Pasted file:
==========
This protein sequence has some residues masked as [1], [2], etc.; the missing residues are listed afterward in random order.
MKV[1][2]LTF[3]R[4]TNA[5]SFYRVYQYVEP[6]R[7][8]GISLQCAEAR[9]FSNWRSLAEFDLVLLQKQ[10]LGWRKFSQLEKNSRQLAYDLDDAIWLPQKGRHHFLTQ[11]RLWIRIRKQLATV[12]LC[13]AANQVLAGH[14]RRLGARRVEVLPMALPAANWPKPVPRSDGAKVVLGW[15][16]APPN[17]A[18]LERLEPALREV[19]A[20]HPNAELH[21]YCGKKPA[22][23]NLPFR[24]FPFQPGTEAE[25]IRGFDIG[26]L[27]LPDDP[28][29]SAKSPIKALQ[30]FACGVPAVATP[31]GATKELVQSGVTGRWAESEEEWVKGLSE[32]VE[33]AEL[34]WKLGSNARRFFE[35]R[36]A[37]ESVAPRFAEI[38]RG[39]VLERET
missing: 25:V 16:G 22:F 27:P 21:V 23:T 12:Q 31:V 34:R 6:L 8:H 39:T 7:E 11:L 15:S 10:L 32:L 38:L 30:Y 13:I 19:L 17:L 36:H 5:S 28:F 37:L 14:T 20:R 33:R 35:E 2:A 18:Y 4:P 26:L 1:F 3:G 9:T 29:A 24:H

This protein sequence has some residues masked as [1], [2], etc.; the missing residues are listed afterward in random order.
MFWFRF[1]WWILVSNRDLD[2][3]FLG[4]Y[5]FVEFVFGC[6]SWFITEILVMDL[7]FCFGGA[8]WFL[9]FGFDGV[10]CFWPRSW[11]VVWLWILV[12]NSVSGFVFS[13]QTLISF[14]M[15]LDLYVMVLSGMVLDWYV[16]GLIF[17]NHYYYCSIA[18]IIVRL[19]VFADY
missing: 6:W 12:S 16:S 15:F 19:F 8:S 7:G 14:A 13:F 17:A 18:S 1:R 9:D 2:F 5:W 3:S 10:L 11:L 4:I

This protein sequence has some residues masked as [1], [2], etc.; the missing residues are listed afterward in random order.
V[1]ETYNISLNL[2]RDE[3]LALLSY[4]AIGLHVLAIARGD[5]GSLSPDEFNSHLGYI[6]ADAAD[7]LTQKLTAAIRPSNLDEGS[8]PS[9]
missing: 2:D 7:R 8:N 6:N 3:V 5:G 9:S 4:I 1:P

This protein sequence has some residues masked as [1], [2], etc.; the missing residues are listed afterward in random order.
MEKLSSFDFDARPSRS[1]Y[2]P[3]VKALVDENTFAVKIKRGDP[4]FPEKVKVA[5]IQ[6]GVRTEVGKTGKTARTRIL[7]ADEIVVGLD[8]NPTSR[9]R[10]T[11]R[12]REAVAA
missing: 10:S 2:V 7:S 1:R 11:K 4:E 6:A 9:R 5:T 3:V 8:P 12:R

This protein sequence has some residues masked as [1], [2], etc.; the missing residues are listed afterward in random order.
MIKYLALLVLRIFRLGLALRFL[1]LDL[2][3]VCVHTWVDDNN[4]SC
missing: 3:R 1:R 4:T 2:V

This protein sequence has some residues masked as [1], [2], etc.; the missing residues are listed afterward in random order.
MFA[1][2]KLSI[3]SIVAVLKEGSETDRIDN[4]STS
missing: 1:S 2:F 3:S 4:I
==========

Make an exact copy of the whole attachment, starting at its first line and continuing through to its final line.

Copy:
This protein sequence has some residues masked as [1], [2], etc.; the missing residues are listed afterward in random order.
MKV[1][2]LTF[3]R[4]TNA[5]SFYRVYQYVEP[6]R[7][8]GISLQCAEAR[9]FSNWRSLAEFDLVLLQKQ[10]LGWRKFSQLEKNSRQLAYDLDDAIWLPQKGRHHFLTQ[11]RLWIRIRKQLATV[12]LC[13]AANQVLAGH[14]RRLGARRVEVLPMALPAANWPKPVPRSDGAKVVLGW[15][16]APPN[17]A[18]LERLEPALREV[19]A[20]HPNAELH[21]YCGKKPA[22][23]NLPFR[24]FPFQPGTEAE[25]IRGFDIG[26]L[27]LPDDP[28][29]SAKSPIKALQ[30]FACGVPAVATP[31]GATKELVQSGVTGRWAESEEEWVKGLSE[32]VE[33]AEL[34]WKLGSNARRFFE[35]R[36]A[37]ESVAPRFAEI[38]RG[39]VLERET
missing: 25:V 16:G 22:F 27:P 21:V 23:T 12:Q 31:V 34:R 6:L 8:H 39:T 7:E 11:L 15:S 10:L 32:L 38:L 30:Y 13:I 19:L 17:L 36:H 5:S 28:F 37:L 14:T 20:R 33:R 35:E 2:A 18:Y 4:P 26:L 1:F 3:G 9:T 29:A 24:H

This protein sequence has some residues masked as [1], [2], etc.; the missing residues are listed afterward in random order.
MFWFRF[1]WWILVSNRDLD[2][3]FLG[4]Y[5]FVEFVFGC[6]SWFITEILVMDL[7]FCFGGA[8]WFL[9]FGFDGV[10]CFWPRSW[11]VVWLWILV[12]NSVSGFVFS[13]QTLISF[14]M[15]LDLYVMVLSGMVLDWYV[16]GLIF[17]NHYYYCSIA[18]IIVRL[19]VFADY
missing: 6:W 12:S 16:S 15:F 19:F 8:S 7:G 14:A 13:F 17:A 18:S 1:R 9:D 2:F 5:W 3:S 10:L 11:L 4:I

This protein sequence has some residues masked as [1], [2], etc.; the missing residues are listed afterward in random order.
V[1]ETYNISLNL[2]RDE[3]LALLSY[4]AIGLHVLAIARGD[5]GSLSPDEFNSHLGYI[6]ADAAD[7]LTQKLTAAIRPSNLDEGS[8]PS[9]
missing: 2:D 7:R 8:N 6:N 3:V 5:G 9:S 4:I 1:P

This protein sequence has some residues masked as [1], [2], etc.; the missing residues are listed afterward in random order.
MEKLSSFDFDARPSRS[1]Y[2]P[3]VKALVDENTFAVKIKRGDP[4]FPEKVKVA[5]IQ[6]GVRTEVGKTGKTARTRIL[7]ADEIVVGLD[8]NPTSR[9]R[10]T[11]R[12]REAVAA
missing: 10:S 2:V 7:S 1:R 11:K 4:E 6:A 9:R 5:T 3:V 8:P 12:R

This protein sequence has some residues masked as [1], [2], etc.; the missing residues are listed afterward in random order.
MIKYLALLVLRIFRLGLALRFL[1]LDL[2][3]VCVHTWVDDNN[4]SC
missing: 3:R 1:R 4:T 2:V

This protein sequence has some residues masked as [1], [2], etc.; the missing residues are listed afterward in random order.
MFA[1][2]KLSI[3]SIVAVLKEGSETDRIDN[4]STS
missing: 1:S 2:F 3:S 4:I